And 88Nine definitely caught a wind and got off ground, eventually building a beloved roster of programs both music-focused and community-focused, building an identity and building its credibility in the Milwaukee music scene – so much so that the MPS basement (and its headquarters, then cumbersomely located across the street in a different building from the actual studio) would no longer cut it. Especially, Bentoff noted, when the station was bringing in bands to play live, vibrating into the school district's offices above – never optimal.
So, in 2013 – with the guidance of the late former executive director Mary Louise Mussoline – it was off to Walker's Point at 220 E. Pittsburgh Ave., where it can still be found, broadcasting live, crafting unique content, hosting concerts and parties (without pestering MPS officials anymore) and even helping the environment with a gorgeous green roof space.
More has changed since that major move as well, but much has also stayed the same. MPS, for instance, is still the frequency license owner, which is why you still hear its weekly board meetings over the air. And, most importantly, its original mission has stayed the same: bringing people together with music.
"We came out of this vision that Peter Buffett had to use music to unify a very segregated community – and especially on the local music scene, I'm very proud of the diversity of allies that we have in this city," Lee said. "We've got rappers on the North Side and rock bands from Bay View and Latin bands from the South Side that all feel connected to our station – and that's what we're here for."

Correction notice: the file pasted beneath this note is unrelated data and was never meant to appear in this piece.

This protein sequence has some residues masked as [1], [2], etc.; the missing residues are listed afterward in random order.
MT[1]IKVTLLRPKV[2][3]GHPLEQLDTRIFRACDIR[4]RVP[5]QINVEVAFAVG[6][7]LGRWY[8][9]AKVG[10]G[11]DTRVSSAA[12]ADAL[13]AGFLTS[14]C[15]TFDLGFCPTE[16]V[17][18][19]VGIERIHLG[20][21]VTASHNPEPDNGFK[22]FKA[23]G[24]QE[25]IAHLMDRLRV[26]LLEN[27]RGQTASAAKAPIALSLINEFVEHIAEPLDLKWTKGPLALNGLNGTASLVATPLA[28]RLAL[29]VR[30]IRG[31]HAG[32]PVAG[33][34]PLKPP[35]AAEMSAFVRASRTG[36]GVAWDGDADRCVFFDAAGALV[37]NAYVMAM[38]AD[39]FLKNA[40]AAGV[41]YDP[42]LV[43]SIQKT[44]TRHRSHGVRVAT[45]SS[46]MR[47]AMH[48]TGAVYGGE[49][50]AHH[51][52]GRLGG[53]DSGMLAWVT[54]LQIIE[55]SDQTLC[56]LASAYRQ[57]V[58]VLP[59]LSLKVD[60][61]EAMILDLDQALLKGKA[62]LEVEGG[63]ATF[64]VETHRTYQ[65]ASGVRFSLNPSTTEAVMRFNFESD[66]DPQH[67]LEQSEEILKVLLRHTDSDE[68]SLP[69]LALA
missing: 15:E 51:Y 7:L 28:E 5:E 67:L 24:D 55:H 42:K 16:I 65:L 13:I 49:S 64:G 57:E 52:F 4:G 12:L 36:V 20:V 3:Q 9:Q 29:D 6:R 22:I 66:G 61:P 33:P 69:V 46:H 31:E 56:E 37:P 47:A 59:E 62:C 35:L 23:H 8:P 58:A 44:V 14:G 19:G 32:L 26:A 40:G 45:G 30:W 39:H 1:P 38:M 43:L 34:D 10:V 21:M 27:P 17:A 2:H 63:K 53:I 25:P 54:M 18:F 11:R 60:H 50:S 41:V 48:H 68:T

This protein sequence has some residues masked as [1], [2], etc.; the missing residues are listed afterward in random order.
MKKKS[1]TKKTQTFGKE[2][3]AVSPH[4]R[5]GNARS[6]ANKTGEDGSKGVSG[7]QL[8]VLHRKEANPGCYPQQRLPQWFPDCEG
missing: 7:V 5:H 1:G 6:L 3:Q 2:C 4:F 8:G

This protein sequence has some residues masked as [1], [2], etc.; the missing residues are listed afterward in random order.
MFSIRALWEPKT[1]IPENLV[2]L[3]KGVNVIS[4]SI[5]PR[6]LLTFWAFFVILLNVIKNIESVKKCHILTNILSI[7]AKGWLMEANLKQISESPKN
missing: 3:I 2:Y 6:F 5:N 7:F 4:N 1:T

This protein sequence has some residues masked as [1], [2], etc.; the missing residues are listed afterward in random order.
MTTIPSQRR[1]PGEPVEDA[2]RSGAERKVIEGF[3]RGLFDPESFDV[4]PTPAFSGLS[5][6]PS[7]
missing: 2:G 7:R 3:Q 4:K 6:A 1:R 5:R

Everything 88Nine's done recently furthers that goal, from the events and shows it hosts at its own in-house performance space – hosting, for instance, indie folk band Dawes next week before its Pabst Theater performance Tuesday night – to its recently created, exclusively local HD2 channel and online stream, 414music.fm. The station's also improved and amplified its website, complete with an increased focus on podcasts, video and other ways to share Milwaukee's interesting stories and support important local causes.
"We're becoming more of a media platform than just a radio station," said 88Nine Radio Milwaukee digital director and longtime on-air DJ Tarik Moody. "Taking what we do on the air and bringing it out into the physical world is probably the biggest thing of growth I've seen at 88Nine."
And they plan to continue that growth even more, investing more into the Milwaukee music scene spending another decade providing the sound of Brew City.
"It's hard to see that far into the future – especially, I've learned, with technology it's hard to know where things are going to be," said Kleiman. "We'll continue to try to make Milwaukee more engaged and inclusive, and bring diverse audiences together. Radio is still our main product; music and community stories are at the center of what we do. What's changed and what will change is how we deliver it. Radio over the air is still relevant, but obviously things are changing."
"For me, the future is about Radio Milwaukee making some measureable cultural impact," Lee noted. "We say we want to see people get together through music; we feel like we anecdotally see that happen a lot more. But my hope for the future is there's more social and economic impact that's positive. I have so many peers who work in the music industry that had to leave this market to succeed – and I hope that Radio Milwaukee sets the beginning of hopefully a trend and a way for us to take a cue from cities like Austin or Seattle, to say supporting creative economy and a music economy in this city is good business for everybody."
"The station team – the people who work there, the volunteers, the board members and supporters – are all very committed to the station's mission: promote Milwaukee, promote inclusion and promote Milwaukee music," Bentoff said. "Ten years from today, we'll have many more new things to celebrate. The work is beginning now, and we'll see the results of that over the next decade."